A few days before President Santos was re-elected, he promised the Colombian people peace talks with the ELN. But as guest writer Richard McColl explains, some things are easier said than done
In my mind’s eye, there’s an image of Colombian President Juan Manuel Santos in the Palacio de Nariño, scrambling behind the scenes to make good on his promise to begin a durable round of peace dialogues with the country’s second-largest guerrilla group, the National Liberation Army (ELN). This is his own personal version of a peace-making balancing act.
As talks between his negotiating team and members of the FARC in Havana continue, attacks against infrastructure are seemingly on the rise, and soldiers are slaughtered in brazen ambushes. This signals the coordination of guerrilla activities with the demobilized AUC paramilitaries – now known as the Bacrim – a coordination that has always been suspected, but is now confirmed (if the government’s narrative is to be believed).
|“For there to be success, the government will need to be flexible, tolerant and treat the ELN as equal to the FARC.”|
So, after having shifted the country’s voting patterns in June’s presidential elections to his favour by declaring the onset of exploratory talks with the ELN to a hopeful and conflict-weary Colombian public, where do we stand with reference to said dialogues with alias Gabino’s men?
There is of course a mire of conundrums that surround any approach of the ELN at this present time, while talks continue with the FARC. Personally, I think that the government is obsessed with the idea that if one series of dialogues fails, so does the other, and this may indeed be holding up any possible announcement.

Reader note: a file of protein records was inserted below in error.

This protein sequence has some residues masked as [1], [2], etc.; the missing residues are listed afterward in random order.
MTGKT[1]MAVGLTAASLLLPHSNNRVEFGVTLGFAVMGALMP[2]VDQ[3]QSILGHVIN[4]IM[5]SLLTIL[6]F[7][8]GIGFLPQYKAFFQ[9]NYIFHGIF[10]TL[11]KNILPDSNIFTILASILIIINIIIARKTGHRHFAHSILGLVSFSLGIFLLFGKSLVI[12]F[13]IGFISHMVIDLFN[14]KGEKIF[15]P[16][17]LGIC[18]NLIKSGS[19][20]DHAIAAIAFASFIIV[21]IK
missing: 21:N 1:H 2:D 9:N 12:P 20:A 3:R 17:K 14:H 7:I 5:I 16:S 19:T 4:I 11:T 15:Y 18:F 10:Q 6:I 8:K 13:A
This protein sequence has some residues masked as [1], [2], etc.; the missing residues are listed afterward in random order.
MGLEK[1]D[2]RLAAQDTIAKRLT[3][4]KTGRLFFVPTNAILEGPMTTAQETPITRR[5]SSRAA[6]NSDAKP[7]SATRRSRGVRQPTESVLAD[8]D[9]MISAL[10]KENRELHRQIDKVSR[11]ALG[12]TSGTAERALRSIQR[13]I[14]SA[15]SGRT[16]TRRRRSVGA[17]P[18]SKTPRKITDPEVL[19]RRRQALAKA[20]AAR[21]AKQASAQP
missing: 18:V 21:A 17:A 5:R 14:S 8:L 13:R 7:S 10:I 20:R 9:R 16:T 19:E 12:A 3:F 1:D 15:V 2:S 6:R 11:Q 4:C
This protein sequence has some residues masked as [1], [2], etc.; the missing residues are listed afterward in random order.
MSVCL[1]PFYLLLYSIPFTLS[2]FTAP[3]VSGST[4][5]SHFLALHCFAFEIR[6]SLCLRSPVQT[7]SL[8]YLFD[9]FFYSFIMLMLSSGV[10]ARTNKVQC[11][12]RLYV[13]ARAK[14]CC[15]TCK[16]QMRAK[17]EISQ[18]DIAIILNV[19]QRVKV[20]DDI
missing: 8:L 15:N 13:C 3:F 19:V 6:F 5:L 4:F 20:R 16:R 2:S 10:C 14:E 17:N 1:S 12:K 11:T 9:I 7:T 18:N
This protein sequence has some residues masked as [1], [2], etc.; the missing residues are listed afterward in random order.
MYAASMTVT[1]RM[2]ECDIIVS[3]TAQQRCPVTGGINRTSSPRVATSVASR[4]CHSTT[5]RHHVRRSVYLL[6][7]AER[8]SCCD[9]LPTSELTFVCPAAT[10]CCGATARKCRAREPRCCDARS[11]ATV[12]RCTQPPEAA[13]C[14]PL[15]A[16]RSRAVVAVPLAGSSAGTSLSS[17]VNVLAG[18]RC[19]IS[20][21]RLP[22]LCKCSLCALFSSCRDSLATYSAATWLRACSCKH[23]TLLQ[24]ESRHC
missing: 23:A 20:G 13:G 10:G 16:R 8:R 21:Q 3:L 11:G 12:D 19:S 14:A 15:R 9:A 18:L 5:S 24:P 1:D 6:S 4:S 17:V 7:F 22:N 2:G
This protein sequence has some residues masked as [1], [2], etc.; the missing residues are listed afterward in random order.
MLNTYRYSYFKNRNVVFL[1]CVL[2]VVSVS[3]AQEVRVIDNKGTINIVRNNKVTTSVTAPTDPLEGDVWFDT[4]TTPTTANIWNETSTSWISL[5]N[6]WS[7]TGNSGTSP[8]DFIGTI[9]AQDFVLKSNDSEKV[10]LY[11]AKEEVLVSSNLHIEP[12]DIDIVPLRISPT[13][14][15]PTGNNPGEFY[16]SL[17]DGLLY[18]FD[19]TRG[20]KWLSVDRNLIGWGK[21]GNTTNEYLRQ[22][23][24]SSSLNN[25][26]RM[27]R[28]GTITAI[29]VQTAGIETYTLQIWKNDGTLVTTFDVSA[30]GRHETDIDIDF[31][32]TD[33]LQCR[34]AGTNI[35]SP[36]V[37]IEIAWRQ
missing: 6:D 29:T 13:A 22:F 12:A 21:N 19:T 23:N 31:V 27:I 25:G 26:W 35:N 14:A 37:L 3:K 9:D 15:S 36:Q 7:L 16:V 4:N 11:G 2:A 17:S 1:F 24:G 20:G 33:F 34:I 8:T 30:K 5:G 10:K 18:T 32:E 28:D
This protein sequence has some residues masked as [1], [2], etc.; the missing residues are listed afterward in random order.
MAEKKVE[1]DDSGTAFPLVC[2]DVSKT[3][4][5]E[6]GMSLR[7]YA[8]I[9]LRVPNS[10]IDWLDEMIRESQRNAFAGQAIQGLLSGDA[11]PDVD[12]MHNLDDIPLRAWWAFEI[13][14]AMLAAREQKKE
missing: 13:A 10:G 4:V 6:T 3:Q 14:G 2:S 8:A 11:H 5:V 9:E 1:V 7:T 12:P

But the crude reality is that both sets of talks need to be concurrent. The government must agree on an agenda and framework which are both satisfying to the ELN and do not put in jeopardy the talks with the FARC. It’s a negotiation that requires solutions and mutual and equal benefits, despite the fact that, if led by their emotions, the Colombian public doesn’t want to grant any such rights to members of a guerrilla group.
Just as former president Ernesto Samper was accumulating air miles in July on regional trips to secure his nomination as the Secretary General of UNASUR, there was a credible rumour that he might actually be ironing out some of the small print regarding the viability of Ecuador acting as the host country for talks with the ELN. While there may still remain some possibility of bringing this to reality, nothing has been confirmed. In the meantime, this period of delay is neither in the long-term interest of President Santos’ government nor that of the ELN guerrillas, if they are indeed committed to peace.
|President Santos’ policy of opening up Colombia to international mining firms has rescued the ELN from becoming a militant wing dependent on the FARC.|
With the recent publication of the existing agreements in the dialogues between the FARC and the government, this gesture of transparency would suggest that negotiations with the ELN may be forthcoming. If the government were to postpone talks with the ELN until a deal is reached with the FARC, we would see the problems that arise with sequential talks. Parallel talks themselves present all sorts of dilemmas, in particular regarding the issue of taking place in two separate countries (Cuba and Ecuador/Brazil) and the disconnect that this would create.